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Protein profiles from used nesting material, saliva, and urine correspond with social behavior in group housed male mice, Mus musculus

Barabas, Amanda J., Aryal, Uma K. and Gaskill, Brianna N. (2022) Protein profiles from used nesting material, saliva, and urine correspond with social behavior in group housed male mice, Mus musculus. Journal of Proteomics, 266. p. 104685. ISSN 18743919


Current understanding of how odors impact intra-sex social behavior is based on those that increase intermale aggression. Yet, odors are often promoted to reduce
fighting among male laboratory mice. It has been shown that a cage of male mice contains many proteins used for identification purposes. However, it is unknown if
these proteins relate to social behavior or if they are uniformly produced across strains. This study aimed to compare proteomes from used nesting material and three
sources (sweat, saliva, and urine) from three strains and compare levels of known protein odors with rates of social behavior. Used nesting material samples from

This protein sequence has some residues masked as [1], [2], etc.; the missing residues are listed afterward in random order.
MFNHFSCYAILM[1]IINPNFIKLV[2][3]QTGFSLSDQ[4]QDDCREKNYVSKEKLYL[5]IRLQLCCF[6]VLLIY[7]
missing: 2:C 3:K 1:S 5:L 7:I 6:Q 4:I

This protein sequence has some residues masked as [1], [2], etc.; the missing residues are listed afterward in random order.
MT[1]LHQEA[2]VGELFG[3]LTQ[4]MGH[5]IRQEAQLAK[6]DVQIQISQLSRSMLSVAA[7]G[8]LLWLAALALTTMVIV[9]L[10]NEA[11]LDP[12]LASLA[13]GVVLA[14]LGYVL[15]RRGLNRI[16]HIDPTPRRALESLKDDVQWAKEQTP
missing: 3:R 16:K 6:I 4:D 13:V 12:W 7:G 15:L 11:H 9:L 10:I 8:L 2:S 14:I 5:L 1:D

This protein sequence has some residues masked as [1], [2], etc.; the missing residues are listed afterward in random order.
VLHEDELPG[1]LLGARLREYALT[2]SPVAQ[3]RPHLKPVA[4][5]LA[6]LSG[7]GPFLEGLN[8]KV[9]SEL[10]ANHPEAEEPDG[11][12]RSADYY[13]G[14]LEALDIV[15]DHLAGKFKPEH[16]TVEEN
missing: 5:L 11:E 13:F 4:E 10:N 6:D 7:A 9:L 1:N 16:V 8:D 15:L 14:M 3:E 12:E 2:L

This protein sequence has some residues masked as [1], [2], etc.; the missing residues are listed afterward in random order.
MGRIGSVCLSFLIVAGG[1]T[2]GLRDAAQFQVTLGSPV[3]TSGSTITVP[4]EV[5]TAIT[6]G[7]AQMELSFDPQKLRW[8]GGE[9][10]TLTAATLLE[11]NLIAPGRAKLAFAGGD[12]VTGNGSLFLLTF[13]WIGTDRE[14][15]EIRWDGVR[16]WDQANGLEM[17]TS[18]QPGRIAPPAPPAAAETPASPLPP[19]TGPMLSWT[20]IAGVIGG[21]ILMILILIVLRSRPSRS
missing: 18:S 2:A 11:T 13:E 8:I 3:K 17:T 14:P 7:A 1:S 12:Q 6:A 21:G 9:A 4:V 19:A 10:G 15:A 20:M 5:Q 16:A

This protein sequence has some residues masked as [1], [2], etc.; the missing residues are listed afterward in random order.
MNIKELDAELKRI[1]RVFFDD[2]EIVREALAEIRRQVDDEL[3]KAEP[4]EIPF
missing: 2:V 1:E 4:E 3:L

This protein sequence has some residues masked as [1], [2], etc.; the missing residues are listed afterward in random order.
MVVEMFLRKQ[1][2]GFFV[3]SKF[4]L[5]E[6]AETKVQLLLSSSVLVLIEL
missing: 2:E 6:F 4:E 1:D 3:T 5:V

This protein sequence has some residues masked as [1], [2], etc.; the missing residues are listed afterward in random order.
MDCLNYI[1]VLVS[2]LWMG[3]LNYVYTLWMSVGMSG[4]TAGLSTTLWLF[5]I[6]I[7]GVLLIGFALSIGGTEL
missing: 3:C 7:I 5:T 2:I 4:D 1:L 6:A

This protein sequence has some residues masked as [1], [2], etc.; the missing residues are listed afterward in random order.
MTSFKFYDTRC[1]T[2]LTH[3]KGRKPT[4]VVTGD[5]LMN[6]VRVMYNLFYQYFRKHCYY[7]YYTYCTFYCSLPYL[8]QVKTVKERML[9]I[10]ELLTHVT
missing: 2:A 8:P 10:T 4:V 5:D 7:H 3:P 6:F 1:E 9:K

each cage were analyzed using LC-MS/MS. Sweat, saliva, and urine samples from each cage’s dominant and subordinate mouse were also analyzed. Proteomes were
assessed using principal component analyses and compared to behavior by calculating correlation coefficients between PC scores and behavior proportions. Twentyone
proteins from nesting material either correlated with affiliative behavior or negatively correlated with aggression. Notably, proteins from the major urinary
protein family, odorant binding protein family, and secretoglobin family displayed at least one of these patterns, making them candidates for future work. These
findings provide preliminary information about how proteins can influence male mouse behavior.
Significance: Research on how olfactory signals influence same sex social behavior is primarily limited to those that promote intermale aggression. However, exploring
how olfaction modulates a more diverse behavioral repertoire will improve our foundational understanding of this sensory modality. In this proteome analysis we
identified a short list of protein signals that correspond to lower rates of aggression and higher rates of socio-positive behavior. While this study is only correlational,
it sets a foundation for future work that can identify protein signals that directly influence social behavior and potentially identify new murine pheromones.

Item Type: Article
Date Deposited: 03 Aug 2022 00:45
Last Modified: 03 Aug 2022 00:45


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